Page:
In flying tests that have been made by the Army Air Service the past few months, the flying qualities of the new machine were found to be quite remarkable, and to equal in every way the ordinary land type of aeroplane of the same weight and power - so that enthusiasts for the new Loening type point out that it will very likely render the old limited type of land machine obsolete, as, not only is there no loss in performance or manoeuvrability due to the new type, but there is a definite gain in strength against crashing, and very much more room, made available for added loads to be carried. Since this type of machine can also land with equal ease on soft snow or hard ice by merely carrying retractable skis instead of retractable wheels, it becomes an ideal 'plane for Polar exploration, and, in fact, its development makes the present plans for the MacMillan Expedition extremely practical.
  The Loening Amphibian is fitted with an inverted 400 h.p. Liberty engine. It weighs 3,300 lbs. empty, and carries a load of 2,200 lbs., including pilot, observer, cameras, radio and 250 gallons of petrol, which is sufficient for a flight of over one thousand miles. In the test conducted at the Army Air Service Engineering Division at McCook Field, Dayton, Ohio, this 'plane has recently demonstrated a high speed of 122 miles an hour, and a ceiling of 14,000 ft. The machine is readily hoisted aboard a ship and launched in the water and may either be moored in a bay, or with its wheels down run up on to a beach. It handles in every way exactly like a seaplane, or exactly as a land 'plane, depending entirely upon the desire of the pilot.
  While the Liberty engine is fitted in this machine, any twelve cylinder motor of approximately 400 h.p., weighing about 900 lbs. (400 kgs.), in which the cylinders project through the crankcase, can readily be modified for use on this 'plane. Among such engines may be mentioned the "Eagle" Rolls (ungeared), Renault, Lorraine-Dietrich, Fiat, etc. The only major change made in the Liberty motor for this work, was the installation of oil collecting chamber and sump ahead of the distributors of ignition mounted on the camshaft.
  Last February, the first public demonstration of the new type was made in Washington, D.C., with Lieut. Wendall H. Brookley of the Army Air Service giving an exhibition of flying before the Aircraft Investigating Committee of Congress, and which at the time was commented upon as being quite a remarkable display - the machine being equally at home on Boiling Field, or in the Potomac River. It was at this time that General Mitchell stated to the Committee that in his opinion this machine represented the most satisfactory solution that he knew of for this difficult type of 'plane, and represented a real advance in aircraft engineering for which there would be great promise.

Flight, December 1927

THE LOENING OL-8 AMPHIBIAN
The Latest Development of a Successful American Machine

  SINCE the maiden flight of the first Loening Amphibian, in June, 1924, over 1,600,000 miles of flying have been accomplished by these machines. This very original design of amphibian - with which our readers should be well acquainted, since we have frequently dealt with it in FLIGHT - has become in a space of three years the standard service plane of this type for the U.S. Army Air Corps, the U.S.Naval Air Service, the Marine Corps and the U.S. Coast Guard, and is now a familiar sight at all American air stations.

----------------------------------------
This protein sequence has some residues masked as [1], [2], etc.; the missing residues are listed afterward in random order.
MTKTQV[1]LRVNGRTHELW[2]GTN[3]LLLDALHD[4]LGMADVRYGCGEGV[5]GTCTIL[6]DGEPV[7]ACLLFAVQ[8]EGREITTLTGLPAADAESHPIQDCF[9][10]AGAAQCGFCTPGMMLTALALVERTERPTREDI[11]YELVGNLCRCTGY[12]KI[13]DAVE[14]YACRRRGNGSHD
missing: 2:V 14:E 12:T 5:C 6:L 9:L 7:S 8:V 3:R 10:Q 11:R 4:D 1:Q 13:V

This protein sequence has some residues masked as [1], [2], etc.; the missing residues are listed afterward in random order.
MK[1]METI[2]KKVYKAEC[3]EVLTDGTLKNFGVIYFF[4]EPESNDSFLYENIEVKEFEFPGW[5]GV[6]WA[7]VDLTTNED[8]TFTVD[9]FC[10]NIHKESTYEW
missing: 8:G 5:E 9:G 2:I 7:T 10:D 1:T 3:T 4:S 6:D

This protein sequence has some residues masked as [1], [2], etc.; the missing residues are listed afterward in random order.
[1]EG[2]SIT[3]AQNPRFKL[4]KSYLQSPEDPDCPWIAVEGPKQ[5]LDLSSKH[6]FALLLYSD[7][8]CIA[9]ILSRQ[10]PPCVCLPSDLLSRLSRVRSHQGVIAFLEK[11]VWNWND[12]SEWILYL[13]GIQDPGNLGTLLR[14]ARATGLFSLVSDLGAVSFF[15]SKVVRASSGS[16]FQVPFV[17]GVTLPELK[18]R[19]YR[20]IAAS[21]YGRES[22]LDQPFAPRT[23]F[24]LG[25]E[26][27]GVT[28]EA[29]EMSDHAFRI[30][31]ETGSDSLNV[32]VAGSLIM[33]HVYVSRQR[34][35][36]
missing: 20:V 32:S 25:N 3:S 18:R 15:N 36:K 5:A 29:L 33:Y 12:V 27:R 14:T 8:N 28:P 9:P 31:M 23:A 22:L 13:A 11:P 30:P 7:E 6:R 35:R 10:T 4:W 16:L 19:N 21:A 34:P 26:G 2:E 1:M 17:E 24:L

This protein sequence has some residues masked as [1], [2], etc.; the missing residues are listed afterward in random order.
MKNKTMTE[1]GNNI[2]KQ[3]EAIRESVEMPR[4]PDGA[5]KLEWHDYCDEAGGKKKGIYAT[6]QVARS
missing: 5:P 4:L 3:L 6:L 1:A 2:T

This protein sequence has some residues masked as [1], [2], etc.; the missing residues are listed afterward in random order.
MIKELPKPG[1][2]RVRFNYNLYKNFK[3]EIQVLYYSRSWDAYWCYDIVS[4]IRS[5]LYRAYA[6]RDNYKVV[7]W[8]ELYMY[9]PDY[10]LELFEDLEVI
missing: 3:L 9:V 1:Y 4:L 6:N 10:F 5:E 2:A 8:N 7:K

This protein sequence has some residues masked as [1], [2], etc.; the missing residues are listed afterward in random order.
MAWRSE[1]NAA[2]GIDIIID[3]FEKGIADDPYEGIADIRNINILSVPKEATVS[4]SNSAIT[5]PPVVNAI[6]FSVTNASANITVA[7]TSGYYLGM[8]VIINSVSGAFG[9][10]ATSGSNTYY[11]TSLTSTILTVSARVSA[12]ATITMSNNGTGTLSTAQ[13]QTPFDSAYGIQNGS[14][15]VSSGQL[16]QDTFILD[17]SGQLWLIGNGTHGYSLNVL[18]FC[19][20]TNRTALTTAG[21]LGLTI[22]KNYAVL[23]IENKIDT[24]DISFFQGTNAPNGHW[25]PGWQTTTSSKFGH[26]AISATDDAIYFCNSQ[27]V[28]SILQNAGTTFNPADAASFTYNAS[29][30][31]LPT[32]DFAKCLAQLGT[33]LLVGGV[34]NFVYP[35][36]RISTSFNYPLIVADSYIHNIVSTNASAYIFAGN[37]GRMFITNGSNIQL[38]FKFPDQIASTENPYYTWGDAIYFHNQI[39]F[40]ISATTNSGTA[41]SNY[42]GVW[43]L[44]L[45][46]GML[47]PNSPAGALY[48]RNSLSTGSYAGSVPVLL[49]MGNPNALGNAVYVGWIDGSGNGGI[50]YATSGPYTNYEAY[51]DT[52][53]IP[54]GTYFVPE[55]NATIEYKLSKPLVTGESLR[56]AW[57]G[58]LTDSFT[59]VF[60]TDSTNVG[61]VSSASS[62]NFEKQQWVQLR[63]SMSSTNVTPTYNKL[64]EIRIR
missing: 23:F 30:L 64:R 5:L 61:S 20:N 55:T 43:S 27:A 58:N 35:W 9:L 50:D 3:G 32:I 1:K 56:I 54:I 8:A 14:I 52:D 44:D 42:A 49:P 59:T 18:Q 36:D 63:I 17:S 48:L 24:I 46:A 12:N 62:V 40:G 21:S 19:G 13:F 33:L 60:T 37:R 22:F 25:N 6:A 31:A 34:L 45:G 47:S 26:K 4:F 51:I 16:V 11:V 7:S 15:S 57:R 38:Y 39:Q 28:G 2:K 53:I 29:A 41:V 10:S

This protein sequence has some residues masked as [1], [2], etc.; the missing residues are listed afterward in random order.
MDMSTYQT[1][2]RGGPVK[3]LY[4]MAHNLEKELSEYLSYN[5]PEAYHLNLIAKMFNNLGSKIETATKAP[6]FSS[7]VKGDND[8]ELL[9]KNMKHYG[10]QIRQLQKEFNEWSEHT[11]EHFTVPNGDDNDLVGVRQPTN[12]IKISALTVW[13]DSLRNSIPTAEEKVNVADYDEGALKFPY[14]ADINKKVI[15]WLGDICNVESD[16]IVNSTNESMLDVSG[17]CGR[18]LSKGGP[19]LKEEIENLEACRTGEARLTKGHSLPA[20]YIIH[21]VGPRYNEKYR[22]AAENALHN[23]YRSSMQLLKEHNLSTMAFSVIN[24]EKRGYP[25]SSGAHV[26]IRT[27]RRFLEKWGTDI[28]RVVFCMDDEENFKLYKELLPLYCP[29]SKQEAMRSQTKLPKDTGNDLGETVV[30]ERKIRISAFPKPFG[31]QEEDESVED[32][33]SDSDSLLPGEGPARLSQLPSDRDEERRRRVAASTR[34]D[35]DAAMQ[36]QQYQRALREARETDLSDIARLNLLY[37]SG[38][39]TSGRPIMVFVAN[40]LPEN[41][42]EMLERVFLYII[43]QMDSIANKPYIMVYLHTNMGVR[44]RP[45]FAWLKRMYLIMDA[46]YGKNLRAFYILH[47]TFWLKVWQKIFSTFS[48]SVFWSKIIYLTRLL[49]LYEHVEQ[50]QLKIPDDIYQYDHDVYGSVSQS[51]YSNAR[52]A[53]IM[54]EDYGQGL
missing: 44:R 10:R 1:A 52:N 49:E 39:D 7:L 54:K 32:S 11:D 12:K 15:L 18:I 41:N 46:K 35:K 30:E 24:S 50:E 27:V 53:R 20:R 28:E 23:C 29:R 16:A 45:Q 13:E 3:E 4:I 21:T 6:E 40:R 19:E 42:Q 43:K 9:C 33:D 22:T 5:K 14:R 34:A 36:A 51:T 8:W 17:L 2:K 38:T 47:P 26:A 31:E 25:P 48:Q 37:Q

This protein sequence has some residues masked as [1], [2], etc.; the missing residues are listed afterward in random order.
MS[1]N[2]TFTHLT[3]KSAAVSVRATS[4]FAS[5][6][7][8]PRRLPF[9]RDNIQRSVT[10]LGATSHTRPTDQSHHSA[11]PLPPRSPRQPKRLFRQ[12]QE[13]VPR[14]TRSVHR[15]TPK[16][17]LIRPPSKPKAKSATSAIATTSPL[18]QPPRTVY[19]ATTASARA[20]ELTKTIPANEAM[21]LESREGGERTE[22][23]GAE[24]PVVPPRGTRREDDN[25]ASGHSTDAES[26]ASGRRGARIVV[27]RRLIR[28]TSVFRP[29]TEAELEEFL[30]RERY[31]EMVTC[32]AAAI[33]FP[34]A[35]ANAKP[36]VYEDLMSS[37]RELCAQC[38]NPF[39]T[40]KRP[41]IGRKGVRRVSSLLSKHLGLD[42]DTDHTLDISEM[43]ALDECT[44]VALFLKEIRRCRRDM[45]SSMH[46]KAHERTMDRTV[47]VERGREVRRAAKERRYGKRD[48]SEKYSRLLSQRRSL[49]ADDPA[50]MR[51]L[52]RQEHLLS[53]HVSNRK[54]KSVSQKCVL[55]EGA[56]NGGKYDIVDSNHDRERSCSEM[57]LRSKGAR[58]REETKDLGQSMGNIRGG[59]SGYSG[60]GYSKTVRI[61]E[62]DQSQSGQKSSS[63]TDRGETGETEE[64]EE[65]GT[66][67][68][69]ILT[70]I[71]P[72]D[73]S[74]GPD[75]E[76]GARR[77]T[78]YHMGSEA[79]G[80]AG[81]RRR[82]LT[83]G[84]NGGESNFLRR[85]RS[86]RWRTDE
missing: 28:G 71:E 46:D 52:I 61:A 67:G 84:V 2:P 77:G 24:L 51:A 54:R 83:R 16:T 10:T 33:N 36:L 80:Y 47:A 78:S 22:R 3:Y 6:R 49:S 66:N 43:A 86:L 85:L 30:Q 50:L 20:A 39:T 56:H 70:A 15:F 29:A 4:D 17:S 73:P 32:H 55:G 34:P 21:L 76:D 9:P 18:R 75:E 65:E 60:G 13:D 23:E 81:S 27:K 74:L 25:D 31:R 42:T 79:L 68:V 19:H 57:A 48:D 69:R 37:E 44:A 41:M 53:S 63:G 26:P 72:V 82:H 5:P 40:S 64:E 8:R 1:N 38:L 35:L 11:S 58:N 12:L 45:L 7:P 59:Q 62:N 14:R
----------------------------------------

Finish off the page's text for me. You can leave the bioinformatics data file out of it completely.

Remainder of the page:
It is, perhaps, a remarkable example of the successful step-by-step development of an original idea (to which the constructors have persistently adhered) from the first thought on paper to the finished product itself - now being produced at the rate of two a week.
  During the development of this amphibian - the 100th machine will shortly be delivered - a vast amount of practical experience has been gained, which should prove of great value to the Loening Aeronautical Engineering Corp. of New York, when this company enters the field of commercial aviation, which, it is reported, will shortly be the case.
  Particular interest, therefore, attaches to the new Loening Amphibian, known as the OL-8, fitted with a 425-h.p. Pratt & Whitney "Wasp" air-cooled radial engine, which has very successfully completed all of its tests for the U.S.Navy Department.
  The outstanding features of, and advantages claimed for, the Loening Amphibian, which differentiate it so clearly from other types of aircraft, are, briefly - the patented Loening feature of the unit hull and body - a sort of combination of flying-boat and tractor fuselage - in which the functions of both are performed to the best possible advantage; the composite hull construction - a wood frame with metal-covering sheets bolted thereto; the practical and rugged amphibian gear and the good flying qualities, which are described as giving the flying-boat the flying characteristics of the normal land 'plane.
  The Loening hull is undoubtedly the most interesting feature of the whole machine. The general arrangement of the hull may be followed by reference to the accompanying illustrations from which it will be seen that a short central flying-boat type of flotation gear is employed, upon which is built up a more-or-less orthodox type of fuselage - both neatly merging one into the other. This original design was evolved by Grover Loening in 1924, and has from the first given very satisfactory results.
  The Loening type of composite wood and metal construction was first used in experimental flying-boats designed by Loening in 1911 and 1912, and again in 1914 on the seaplanes built by the Dayton Wright Co. In this type of construction the framework is wood, fastened together with metal gusset plates the entire framing then being covered by sheet metal bolted to the wood. From experience it was found, however, that great care had to be taken to separate the duralumin sheet and the wood by a layer of fabric impregnated with bitumastic or marine glue.